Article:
MI, systemic inflammatory disease elevate mortality risk in young adults
Patients aged 50 years or younger who had an MI and have autoimmune systemic inflammatory diseases had elevated rates of long-term all-cause mortality, according to a study published in the European Journal of Preventive Cardiology.
“This suggests that the worse long-term survival in young heart attack patients with inflammatory diseases could be related to inflammation vs. higher prevalence of other cardiovascular risk factors,” Brittany Weber, MD, a cardio-rheumatology specialist at Brigham and Women’s Hospital and Harvard Medical School, said in a press release.
The researchers analyzed 2,097 patients, of whom 2.5% had a diagnosis of systemic inflammatory disease. Among those with systemic inflammatory disease, 64% had psoriatic disease, 23% had systemic lupus erythematosus, 9% had rheumatoid arthritis and 4% had another disease.
According to the researchers, patients with systemic inflammatory disease were more likely to be women (36% vs. 19%; P = .004) and to have a diagnosis of hypertension (62% vs. 46%; P = .025) compared with those without an inflammatory disease.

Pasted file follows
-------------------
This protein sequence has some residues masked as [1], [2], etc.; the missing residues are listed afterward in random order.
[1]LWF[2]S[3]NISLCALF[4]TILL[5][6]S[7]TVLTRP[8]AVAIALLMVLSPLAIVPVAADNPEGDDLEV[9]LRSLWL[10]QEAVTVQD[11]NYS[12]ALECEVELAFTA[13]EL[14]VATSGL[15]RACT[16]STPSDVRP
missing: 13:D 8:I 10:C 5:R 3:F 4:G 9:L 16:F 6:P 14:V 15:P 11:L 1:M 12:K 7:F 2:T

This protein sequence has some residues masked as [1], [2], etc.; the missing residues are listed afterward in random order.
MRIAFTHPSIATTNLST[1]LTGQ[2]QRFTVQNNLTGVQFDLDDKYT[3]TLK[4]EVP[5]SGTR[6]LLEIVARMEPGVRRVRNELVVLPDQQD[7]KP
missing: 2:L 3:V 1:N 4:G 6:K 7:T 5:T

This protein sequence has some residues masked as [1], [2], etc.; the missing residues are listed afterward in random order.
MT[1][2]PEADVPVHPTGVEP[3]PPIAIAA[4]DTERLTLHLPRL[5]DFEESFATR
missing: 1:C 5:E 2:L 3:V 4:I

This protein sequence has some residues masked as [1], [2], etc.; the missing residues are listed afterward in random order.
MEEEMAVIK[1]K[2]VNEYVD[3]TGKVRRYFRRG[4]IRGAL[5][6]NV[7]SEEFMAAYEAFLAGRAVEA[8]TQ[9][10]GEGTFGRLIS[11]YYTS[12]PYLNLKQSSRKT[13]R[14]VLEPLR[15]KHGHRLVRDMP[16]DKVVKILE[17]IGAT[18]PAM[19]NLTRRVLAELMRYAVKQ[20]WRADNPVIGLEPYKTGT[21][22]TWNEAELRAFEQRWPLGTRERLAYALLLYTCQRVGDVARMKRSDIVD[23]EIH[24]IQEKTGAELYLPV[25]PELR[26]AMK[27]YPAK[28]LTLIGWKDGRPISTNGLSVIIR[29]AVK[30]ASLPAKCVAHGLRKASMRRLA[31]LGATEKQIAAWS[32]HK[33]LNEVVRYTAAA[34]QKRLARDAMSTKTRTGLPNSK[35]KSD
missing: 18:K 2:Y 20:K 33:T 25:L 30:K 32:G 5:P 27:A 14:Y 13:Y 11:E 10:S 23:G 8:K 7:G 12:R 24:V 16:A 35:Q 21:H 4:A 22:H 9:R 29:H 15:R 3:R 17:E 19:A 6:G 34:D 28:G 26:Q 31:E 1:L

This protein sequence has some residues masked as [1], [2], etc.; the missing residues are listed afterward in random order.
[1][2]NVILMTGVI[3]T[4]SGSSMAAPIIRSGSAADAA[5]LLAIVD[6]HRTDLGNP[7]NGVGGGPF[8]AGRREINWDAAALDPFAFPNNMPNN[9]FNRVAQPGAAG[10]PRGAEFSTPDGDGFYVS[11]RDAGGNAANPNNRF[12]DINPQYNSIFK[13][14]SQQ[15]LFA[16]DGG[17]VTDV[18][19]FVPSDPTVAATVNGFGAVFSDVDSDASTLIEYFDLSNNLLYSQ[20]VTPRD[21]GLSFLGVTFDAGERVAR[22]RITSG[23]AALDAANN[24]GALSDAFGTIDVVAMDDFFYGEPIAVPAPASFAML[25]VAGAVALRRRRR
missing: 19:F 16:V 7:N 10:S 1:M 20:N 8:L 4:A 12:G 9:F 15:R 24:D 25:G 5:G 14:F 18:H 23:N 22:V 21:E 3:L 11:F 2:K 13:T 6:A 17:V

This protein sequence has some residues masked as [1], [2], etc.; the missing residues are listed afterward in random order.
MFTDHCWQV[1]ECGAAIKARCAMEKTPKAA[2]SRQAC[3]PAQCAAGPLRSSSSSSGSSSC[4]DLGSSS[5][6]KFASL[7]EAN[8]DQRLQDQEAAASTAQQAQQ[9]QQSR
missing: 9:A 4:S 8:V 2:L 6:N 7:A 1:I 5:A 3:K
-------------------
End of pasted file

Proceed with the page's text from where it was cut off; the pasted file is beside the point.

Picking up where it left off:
During a median follow-up of 11 years, patients with systemic inflammatory disease had higher risk for all-cause mortality compared with the full cohort of patients without systemic inflammatory disease (HR = 1.95; 95% CI, 1.07-3.57; P = .03) or a matched cohort of patients without systemic inflammatory disease based on age, sex and CV risk factors (HR = 2.68; 95% CI, 1.18-6.07; P = .018), according to the researchers.
Researchers observed that patients who had inflammatory disease were less likely to be prescribed aspirin (88% vs. 95%; P = .049) or a statin (76% vs. 89%; P= .008) when they were discharged compared with patients without systemic inflammatory disease.
According to the press release, aspirin and statins are recommended after an MI, but the researchers found that patients with inflammatory conditions were less likely to be prescribed these medications at discharge than those without inflammatory diseases.
“We were surprised at this finding, one reason could be concerns about drug-drug interactions since these patients often take medications that suppress the immune system. Given that systemic inflammatory diseases are rare, numbers in this study were small, and it is important to confirm this result in other similar cohorts,” Weber said in the release.